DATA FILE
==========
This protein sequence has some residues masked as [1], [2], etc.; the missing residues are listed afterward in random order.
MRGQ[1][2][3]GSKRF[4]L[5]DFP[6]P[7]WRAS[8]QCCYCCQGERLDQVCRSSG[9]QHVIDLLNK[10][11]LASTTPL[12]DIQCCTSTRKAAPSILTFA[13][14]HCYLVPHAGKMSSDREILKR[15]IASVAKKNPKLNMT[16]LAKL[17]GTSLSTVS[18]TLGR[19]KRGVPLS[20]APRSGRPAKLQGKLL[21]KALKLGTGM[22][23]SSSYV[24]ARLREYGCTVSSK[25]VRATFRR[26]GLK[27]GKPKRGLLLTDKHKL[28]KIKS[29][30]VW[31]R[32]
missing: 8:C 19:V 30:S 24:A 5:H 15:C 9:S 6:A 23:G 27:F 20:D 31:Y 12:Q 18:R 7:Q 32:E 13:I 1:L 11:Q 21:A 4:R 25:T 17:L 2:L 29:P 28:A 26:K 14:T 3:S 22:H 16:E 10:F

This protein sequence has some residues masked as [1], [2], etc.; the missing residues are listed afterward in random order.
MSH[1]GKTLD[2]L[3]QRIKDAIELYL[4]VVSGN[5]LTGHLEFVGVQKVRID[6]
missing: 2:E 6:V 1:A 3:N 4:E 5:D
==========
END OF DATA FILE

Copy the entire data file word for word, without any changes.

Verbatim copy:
This protein sequence has some residues masked as [1], [2], etc.; the missing residues are listed afterward in random order.
MRGQ[1][2][3]GSKRF[4]L[5]DFP[6]P[7]WRAS[8]QCCYCCQGERLDQVCRSSG[9]QHVIDLLNK[10][11]LASTTPL[12]DIQCCTSTRKAAPSILTFA[13][14]HCYLVPHAGKMSSDREILKR[15]IASVAKKNPKLNMT[16]LAKL[17]GTSLSTVS[18]TLGR[19]KRGVPLS[20]APRSGRPAKLQGKLL[21]KALKLGTGM[22][23]SSSYV[24]ARLREYGCTVSSK[25]VRATFRR[26]GLK[27]GKPKRGLLLTDKHKL[28]KIKS[29][30]VW[31]R[32]
missing: 8:C 19:V 30:S 24:A 5:H 15:C 9:S 6:A 23:G 27:F 20:D 31:Y 12:Q 18:R 7:Q 32:E 13:I 1:L 11:Q 21:A 4:R 25:T 17:L 2:L 29:P 28:A 26:K 14:T 3:S 22:H 16:E 10:F

This protein sequence has some residues masked as [1], [2], etc.; the missing residues are listed afterward in random order.
MSH[1]GKTLD[2]L[3]QRIKDAIELYL[4]VVSGN[5]LTGHLEFVGVQKVRID[6]
missing: 2:E 6:V 1:A 3:N 4:E 5:D